Securities Litigation Attorneys Representing Clients Nationwide
As the victim of a crime, what you lose can add up to much more than a monetary sum. You lose valuable time you could have spent working or with your loved ones, and you end up having to cancel prior trips and appointments. You may even experience emotional distress, leading to a reduced quality of life and negatively impacting your family and friends. When this happens, simply getting the sum due to you in damages may not be fair. Courts may order the payment of punitive damages to a victim in certain cases, both to deter reoffending and to add on to the victim’s compensation.
If you are unsure whether you have a strong case for punitive damages, do not hesitate to get in touch with our attorneys at Weltz Law. We have years of experience in securities litigation and can help you navigate legal procedures with ease.
What are Punitive Damages?
Punitive damages are paid in conjunction with other forms of damage and do not stand alone. By the very nature of the word, they also serve as a way of “punishing” the perpetrators for their negligence and misconduct in an attempt to reduce the chances of a repeat offense. For instance, in a personal injury claim, punitive damages can be added to the compensatory sum of the victim’s medical bills and loss in potential earnings. This can be due to the offender knowingly driving under the influence or any other reason the court deems fit.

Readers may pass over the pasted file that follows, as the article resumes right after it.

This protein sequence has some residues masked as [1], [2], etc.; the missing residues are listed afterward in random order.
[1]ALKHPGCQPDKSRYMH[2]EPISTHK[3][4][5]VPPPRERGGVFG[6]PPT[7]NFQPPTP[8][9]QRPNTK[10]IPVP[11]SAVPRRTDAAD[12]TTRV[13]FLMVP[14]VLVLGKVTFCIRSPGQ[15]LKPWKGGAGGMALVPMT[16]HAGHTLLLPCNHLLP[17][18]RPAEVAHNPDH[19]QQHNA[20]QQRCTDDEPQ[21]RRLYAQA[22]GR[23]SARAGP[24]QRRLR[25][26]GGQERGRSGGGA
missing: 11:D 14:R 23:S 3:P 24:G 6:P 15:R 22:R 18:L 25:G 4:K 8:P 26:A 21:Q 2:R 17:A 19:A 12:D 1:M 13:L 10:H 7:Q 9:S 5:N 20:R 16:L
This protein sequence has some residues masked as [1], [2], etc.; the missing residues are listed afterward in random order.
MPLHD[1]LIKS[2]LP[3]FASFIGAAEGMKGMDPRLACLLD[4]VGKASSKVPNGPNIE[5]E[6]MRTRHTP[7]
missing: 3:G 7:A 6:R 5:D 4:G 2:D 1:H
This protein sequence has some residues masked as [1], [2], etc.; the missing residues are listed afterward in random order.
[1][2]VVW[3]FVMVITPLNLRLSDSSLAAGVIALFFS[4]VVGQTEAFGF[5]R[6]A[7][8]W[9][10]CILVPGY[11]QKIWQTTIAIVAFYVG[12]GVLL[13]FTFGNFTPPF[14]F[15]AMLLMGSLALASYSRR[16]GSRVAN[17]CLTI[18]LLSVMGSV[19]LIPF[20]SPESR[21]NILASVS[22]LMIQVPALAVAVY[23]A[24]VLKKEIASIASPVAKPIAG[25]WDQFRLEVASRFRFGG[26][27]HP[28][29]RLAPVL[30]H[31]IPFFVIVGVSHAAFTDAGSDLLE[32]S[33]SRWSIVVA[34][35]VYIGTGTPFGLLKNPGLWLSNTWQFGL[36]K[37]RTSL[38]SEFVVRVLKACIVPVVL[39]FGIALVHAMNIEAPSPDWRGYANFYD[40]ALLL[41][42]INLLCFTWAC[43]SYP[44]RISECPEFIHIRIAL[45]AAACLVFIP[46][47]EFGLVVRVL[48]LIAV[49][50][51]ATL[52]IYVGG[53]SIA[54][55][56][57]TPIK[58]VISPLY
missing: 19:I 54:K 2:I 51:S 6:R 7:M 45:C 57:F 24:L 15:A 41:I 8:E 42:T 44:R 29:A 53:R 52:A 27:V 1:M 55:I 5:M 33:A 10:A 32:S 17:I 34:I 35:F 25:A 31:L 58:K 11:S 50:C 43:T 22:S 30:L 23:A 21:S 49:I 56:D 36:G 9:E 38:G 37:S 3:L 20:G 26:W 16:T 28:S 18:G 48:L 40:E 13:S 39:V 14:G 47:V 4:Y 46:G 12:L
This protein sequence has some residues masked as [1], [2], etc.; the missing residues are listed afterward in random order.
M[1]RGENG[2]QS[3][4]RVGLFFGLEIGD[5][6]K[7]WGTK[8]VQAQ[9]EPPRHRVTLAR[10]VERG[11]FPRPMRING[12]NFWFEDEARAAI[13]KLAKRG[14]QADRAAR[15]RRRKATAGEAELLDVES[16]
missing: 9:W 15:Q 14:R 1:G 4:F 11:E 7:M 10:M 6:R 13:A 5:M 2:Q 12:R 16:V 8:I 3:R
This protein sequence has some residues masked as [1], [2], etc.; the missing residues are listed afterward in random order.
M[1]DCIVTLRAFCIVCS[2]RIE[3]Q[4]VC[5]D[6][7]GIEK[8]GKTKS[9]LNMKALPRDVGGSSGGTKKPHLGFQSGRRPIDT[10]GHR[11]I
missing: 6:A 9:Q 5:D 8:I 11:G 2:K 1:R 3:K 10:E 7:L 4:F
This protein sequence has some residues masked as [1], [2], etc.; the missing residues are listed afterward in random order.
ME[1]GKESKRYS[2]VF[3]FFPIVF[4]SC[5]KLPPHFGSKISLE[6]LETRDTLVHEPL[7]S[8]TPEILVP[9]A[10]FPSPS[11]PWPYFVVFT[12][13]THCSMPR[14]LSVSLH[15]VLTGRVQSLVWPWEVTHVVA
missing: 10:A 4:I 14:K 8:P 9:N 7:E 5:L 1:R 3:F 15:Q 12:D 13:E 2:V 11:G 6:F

Requirements for Punitive Damages
Although there is no fixed rule that determines the liability to pay punitive damages, there are a few important factors the court considers:
- Is the defendant’s actions intentional, malicious or negligent?
- Were punitive damages awarded in previous, similar cases?
How Much Are Punitive Damages Worth?
Typically, punitive damages do not exceed four times the sum of the original compensation. To put it simply, if you are due $10,000 in damages, the sum of punitive damages you can receive will not be more than $40,000. Of course, this is just a general rule that applies to most cases and you may be awarded more on a case-to-case basis, especially if the defendant’s behavior was malicious or if you have suffered grievous harm that cannot be quantified financially. Such instances include, but are not limited to, injuries that can potentially lead to the need for future long-term care or if the defendant is aggressive and shows no remorse.